Write arithmetic and geometric sequences both recursively and with an explicit formula, use them to model situations, and translate between the two forms.

Construct linear and exponential functions, including arithmetic and geometric sequences, given a graph, a description of a relationship, or two input-output pairs (include reading these from a table).

Unit Activities

Lesson 1: Introduction to the components of Challenge Based Learning

Hook plus PowerPoint introduction (1 class period, 55 min); Pre-assessment (30 min)

Students will watch the video of one of the best gyms and locker rooms.  Students will answer questions and class will hold a quick discussion.  Students will take a pre - assessment that will provide a way to gather key information about what students know and are able to do prior to instruction.  We will then move into the introduction PowerPoint that focuses on the big idea, essential questions, and guiding questions and finally I will present the challenge. 

Activity 1:  Hook- A combination of two videos will be shown and two questions will be posted.  Students will have 5 minutes to individually answer the questions and then the class will have a quick discussion.

Activity 2:  Pre-Assessment- Students will take a pre assessment to gather data about what students know prior to the lesson.  Data will be recorded for further use.

Activity 3:  PowerPoint Introduction -The big idea will be introduced to the students.  I will ask students to think of two essential questions that relate to the big idea (3 min).  We will share out as a class and I will chart the responses on the board.  Once I guide the class to the essential question I have in mind we will start brainstorming ideas for guiding questions.  Each student must brainstorm at least 4 guiding questions individually (5 min) and we will share out and chart in the same fashion as for the essential question.

Lesson 2: Determine variable costs and derive equations.(4 bells)

Students will work through an activity to develop an understanding of the extra costs associated with certain materials.  Students will be placed in groups of three and will use the Engineering Design Process to begin solving their challenge.  Students will present their findings to the entire class and other groups will choose to use the information provided or decide to change some parts depending on their research and their specific design.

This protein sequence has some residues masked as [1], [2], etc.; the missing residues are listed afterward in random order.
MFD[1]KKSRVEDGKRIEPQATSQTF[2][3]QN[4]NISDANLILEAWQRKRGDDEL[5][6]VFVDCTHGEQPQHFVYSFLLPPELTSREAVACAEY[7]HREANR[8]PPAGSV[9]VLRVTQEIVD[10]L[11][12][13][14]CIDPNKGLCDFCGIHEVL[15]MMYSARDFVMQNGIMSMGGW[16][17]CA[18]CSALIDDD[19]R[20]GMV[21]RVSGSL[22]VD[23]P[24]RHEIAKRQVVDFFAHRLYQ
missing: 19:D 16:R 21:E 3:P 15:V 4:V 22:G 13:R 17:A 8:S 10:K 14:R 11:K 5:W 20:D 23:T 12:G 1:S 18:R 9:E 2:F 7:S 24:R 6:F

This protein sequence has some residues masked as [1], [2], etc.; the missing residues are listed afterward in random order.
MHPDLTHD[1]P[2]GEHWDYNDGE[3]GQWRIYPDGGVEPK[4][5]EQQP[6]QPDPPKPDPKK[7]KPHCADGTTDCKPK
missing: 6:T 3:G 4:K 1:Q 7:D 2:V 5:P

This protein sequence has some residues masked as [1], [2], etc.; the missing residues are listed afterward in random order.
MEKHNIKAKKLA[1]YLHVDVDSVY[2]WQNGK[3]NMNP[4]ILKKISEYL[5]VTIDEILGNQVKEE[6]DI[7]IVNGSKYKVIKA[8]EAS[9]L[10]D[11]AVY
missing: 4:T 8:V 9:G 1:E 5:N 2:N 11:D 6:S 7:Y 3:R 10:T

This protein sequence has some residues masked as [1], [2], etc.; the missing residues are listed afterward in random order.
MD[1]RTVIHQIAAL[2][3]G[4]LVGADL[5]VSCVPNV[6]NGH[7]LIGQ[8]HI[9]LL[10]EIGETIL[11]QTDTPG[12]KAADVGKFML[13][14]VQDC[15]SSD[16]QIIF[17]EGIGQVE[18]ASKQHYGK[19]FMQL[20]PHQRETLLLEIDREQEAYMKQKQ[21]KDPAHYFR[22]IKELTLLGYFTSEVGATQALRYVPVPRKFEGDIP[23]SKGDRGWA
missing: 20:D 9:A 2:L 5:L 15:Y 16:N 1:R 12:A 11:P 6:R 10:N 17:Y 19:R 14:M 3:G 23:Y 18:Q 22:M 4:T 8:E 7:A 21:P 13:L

Activity 4: Construction Cost of Tiles (1 bell, 55 min)

Students will use given dimensions of an area to calculate the number of tiles needed to tile the area, as well as, the number of boxes of tile, the total cost of the area and the cost per square foot of tiled area.  Students will have to research how the cost of this room could be decreased.

Activity 5:  Groupings with given variables ( 3 bells, 165 total min)

Students are grouped and given a specific variable to research.  Students will start to develop an understanding of cost variances dependent on the change of materials as they research prices for restrooms, hallways, lockers, showers, basketball court, storage closets, bleachers/seating, sinks, entrance, and stairs; as well as, researching the percentage of gymnasiums that are restrooms, bleachers, walls, etc.   (List might change depending on discussion with students)  Once research is complete students will present their findings with the class.  Each group will take the research their classmates discovered and use them to finalize their design including formulas of percentages and costs of specific rooms in addition to the entire gym.  Students will present their final findings in an Excel spreadsheet including: equations, cost, data tables, graphs and percentages of specific areas of the design.  Students will need to present understanding of information included in their excel document.  Each student will need to have a part on speaking during the presentation.


Knowledge that all sequences are not arithmetic but when asked to give examples they can only give arithmetic examples.

Sequences only containing whole positive numbers.

Additional Resources

Pre-Unit Assessment Instrument
Post-Unit Assessment Instrument